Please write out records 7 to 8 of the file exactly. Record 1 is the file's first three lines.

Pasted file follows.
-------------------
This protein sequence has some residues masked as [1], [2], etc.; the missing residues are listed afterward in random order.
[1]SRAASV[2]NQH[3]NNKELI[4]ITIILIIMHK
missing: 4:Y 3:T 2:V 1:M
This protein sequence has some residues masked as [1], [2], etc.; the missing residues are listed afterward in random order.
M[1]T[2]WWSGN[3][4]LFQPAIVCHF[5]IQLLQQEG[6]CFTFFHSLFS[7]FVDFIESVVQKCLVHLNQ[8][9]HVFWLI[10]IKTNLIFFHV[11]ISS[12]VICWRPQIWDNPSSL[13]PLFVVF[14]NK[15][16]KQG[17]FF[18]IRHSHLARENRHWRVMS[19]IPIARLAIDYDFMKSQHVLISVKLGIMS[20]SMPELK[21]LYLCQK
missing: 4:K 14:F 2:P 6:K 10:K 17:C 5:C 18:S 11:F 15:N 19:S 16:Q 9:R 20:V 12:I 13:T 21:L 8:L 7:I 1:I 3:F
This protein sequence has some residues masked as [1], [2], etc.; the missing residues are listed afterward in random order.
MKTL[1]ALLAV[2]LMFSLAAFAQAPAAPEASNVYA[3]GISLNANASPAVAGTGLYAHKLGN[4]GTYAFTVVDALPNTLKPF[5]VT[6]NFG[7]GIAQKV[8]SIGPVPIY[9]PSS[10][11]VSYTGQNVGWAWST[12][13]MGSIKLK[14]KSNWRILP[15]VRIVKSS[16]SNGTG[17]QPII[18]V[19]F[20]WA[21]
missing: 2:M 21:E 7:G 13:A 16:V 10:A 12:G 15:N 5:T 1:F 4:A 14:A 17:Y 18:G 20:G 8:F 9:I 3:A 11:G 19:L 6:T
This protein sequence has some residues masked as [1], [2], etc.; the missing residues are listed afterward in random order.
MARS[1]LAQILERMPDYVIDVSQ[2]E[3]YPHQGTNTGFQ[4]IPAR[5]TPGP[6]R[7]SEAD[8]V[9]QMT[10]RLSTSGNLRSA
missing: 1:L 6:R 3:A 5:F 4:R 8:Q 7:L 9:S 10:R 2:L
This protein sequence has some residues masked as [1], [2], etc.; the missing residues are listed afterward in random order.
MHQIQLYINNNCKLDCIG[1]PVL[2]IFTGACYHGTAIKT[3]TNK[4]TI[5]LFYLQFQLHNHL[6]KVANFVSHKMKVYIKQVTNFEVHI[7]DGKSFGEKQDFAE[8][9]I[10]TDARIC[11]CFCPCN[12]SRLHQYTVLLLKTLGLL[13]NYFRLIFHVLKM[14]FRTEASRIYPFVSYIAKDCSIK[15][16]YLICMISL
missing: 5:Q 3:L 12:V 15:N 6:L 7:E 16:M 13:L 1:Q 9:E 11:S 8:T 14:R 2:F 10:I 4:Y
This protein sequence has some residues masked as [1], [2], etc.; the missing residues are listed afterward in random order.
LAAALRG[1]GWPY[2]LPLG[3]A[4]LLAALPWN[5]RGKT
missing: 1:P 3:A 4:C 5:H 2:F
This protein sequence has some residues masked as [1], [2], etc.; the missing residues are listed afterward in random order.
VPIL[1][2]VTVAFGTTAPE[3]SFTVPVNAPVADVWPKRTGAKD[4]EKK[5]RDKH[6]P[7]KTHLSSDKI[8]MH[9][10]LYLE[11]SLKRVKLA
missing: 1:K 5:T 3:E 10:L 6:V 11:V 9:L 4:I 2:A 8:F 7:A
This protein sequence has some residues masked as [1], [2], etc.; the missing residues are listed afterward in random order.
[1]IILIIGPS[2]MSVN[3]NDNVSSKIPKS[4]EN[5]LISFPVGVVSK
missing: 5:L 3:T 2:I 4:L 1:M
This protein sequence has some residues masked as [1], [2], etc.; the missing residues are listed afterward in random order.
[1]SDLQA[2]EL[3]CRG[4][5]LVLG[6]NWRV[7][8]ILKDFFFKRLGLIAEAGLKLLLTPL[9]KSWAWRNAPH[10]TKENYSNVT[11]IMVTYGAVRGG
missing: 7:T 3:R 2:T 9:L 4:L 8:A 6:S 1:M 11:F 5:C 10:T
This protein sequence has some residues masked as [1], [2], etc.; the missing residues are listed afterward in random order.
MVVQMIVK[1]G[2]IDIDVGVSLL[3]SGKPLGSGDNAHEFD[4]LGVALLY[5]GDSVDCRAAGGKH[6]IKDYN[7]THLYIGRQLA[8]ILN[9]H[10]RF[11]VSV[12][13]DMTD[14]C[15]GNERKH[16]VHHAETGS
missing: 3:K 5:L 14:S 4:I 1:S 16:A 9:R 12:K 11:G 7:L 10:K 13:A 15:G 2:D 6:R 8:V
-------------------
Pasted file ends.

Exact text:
This protein sequence has some residues masked as [1], [2], etc.; the missing residues are listed afterward in random order.
VPIL[1][2]VTVAFGTTAPE[3]SFTVPVNAPVADVWPKRTGAKD[4]EKK[5]RDKH[6]P[7]KTHLSSDKI[8]MH[9][10]LYLE[11]SLKRVKLA
missing: 1:K 5:T 3:E 10:L 6:V 11:V 9:L 4:I 2:A 8:F 7:A
This protein sequence has some residues masked as [1], [2], etc.; the missing residues are listed afterward in random order.
[1]IILIIGPS[2]MSVN[3]NDNVSSKIPKS[4]EN[5]LISFPVGVVSK
missing: 5:L 3:T 2:I 4:L 1:M